Lymantria dispar - (Formerly called Gypsy Moth)

The Lymantria dispar is an invasive insect from Europe. Lymantria dispars generally feed in hardwood trees and cause severe defoliation that can lead to growth loss and dieback as well as make affected trees more susceptible to other stressors. Healthy hardwoods can survive several consecutive growing seasons of defoliation by Lymantria dispar before the pest causes significant impacts. Softwoods, which are defoliated after hardwoods have been stripped, can succumb to Lymantria dispar feeding in a single season.

Lymantria dispar larvae disperse by ballooning—they hang from a silk thread and can be carried by the wind up to a mile away. The larvae and egg masses can also be moved long distances on cars, recreational vehicles and equipment, firewood and personal belongings.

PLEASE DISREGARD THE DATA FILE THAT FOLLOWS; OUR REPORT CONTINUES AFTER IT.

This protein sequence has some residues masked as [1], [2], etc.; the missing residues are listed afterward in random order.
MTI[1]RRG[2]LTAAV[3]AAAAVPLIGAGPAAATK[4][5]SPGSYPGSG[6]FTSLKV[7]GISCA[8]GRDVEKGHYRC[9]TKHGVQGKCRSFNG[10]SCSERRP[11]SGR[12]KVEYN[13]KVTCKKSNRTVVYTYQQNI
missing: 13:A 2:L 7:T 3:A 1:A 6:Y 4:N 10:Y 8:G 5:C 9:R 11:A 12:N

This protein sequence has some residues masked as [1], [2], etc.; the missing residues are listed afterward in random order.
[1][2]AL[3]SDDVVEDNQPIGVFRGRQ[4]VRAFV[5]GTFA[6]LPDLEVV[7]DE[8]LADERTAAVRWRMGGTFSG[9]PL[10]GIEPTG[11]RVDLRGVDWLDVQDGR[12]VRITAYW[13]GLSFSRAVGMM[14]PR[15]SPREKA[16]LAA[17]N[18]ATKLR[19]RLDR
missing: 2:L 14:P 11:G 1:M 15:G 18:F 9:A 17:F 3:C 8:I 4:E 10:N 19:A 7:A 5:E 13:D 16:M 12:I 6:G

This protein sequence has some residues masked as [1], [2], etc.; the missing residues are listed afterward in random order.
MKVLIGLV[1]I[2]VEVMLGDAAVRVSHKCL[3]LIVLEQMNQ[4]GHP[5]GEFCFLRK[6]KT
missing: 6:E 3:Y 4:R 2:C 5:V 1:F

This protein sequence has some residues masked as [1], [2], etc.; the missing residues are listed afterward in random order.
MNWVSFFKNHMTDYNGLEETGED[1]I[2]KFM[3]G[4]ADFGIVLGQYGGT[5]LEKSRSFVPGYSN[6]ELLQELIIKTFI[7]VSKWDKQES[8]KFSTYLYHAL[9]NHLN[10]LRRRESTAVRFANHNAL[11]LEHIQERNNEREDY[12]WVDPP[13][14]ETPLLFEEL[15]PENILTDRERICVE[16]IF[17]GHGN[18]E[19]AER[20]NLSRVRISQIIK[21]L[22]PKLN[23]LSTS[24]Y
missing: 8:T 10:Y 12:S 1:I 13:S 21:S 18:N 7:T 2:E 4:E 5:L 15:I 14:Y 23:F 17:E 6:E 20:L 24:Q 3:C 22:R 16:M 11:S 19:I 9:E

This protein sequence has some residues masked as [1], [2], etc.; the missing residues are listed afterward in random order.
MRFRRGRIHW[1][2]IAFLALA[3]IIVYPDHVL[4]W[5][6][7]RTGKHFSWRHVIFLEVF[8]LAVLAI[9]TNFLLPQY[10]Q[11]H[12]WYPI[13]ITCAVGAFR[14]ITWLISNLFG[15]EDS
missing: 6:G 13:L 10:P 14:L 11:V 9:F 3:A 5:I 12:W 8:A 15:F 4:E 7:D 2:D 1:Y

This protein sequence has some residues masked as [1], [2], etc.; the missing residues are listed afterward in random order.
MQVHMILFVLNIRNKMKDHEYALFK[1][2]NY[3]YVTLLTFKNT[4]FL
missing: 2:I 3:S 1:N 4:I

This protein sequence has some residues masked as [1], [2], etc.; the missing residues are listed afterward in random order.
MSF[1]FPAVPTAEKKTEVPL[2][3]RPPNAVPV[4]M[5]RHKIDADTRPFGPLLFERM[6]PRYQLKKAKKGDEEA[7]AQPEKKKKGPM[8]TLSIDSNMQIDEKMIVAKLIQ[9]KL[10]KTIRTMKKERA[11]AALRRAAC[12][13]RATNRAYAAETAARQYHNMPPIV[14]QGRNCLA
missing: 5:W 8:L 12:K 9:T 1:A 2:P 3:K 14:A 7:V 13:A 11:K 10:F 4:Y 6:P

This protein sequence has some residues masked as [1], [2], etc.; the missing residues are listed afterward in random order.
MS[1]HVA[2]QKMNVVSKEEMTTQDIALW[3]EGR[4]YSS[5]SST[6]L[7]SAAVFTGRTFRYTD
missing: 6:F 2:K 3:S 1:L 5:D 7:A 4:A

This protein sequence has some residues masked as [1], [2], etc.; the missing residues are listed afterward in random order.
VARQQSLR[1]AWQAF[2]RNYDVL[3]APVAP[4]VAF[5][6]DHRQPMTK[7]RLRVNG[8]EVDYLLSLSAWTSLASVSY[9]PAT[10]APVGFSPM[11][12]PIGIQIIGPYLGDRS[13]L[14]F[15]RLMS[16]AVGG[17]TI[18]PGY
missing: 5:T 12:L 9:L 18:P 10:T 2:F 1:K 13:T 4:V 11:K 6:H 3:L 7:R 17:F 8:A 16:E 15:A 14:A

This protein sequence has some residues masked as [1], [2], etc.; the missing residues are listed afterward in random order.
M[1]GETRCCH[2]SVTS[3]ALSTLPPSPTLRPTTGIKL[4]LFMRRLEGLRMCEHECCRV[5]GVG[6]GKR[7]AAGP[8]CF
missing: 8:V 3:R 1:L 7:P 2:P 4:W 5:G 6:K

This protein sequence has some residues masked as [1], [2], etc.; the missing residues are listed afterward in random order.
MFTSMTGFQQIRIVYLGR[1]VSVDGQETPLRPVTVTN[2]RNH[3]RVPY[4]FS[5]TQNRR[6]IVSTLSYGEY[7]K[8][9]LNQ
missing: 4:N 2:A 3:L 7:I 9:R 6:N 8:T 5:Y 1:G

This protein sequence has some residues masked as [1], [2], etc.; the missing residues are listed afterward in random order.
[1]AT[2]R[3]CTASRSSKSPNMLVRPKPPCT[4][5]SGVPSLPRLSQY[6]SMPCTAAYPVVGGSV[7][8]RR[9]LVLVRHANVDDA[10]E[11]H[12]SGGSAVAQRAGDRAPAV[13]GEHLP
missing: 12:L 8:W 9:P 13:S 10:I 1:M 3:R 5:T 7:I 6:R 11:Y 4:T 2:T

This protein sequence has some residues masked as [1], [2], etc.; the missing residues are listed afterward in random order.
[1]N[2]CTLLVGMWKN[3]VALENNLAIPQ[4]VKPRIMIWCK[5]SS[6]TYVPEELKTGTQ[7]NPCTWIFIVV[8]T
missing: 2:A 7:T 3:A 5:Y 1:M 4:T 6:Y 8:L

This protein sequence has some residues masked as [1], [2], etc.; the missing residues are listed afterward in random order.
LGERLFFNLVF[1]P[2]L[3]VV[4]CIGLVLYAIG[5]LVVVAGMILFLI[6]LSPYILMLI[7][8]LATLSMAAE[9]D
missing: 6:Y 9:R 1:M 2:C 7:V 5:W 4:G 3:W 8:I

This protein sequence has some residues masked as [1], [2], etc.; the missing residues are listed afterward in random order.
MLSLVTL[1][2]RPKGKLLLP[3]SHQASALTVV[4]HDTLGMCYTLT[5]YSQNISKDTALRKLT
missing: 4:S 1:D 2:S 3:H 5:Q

All of Maine is under quarantine for this pest. Find more info at USDA-APHIS.

In Maine, please report sightings of large numbers of this pest to the Maine Forest Service.

Lymantria dispar male
Male Lymantria dispar.

Lymantria dispar female eggs
Adult female depositing eggs.

Lymantria dispar female larva
Female Lymantria dispar larva.

Lymantria dispar hatching egg mass
Lymantria dispar caterpillars hatching from egg mass.

Numerous female Lymantria dispars laying eggs during a peak year for their population. Each egg mass will contain upwards to 800 eggs. (Charlie Burnham)
Lymantria dispar females and egg masses

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[Photos: Maine Forest Service, except last photo which is from Tawny Simisky, UMass Amherst]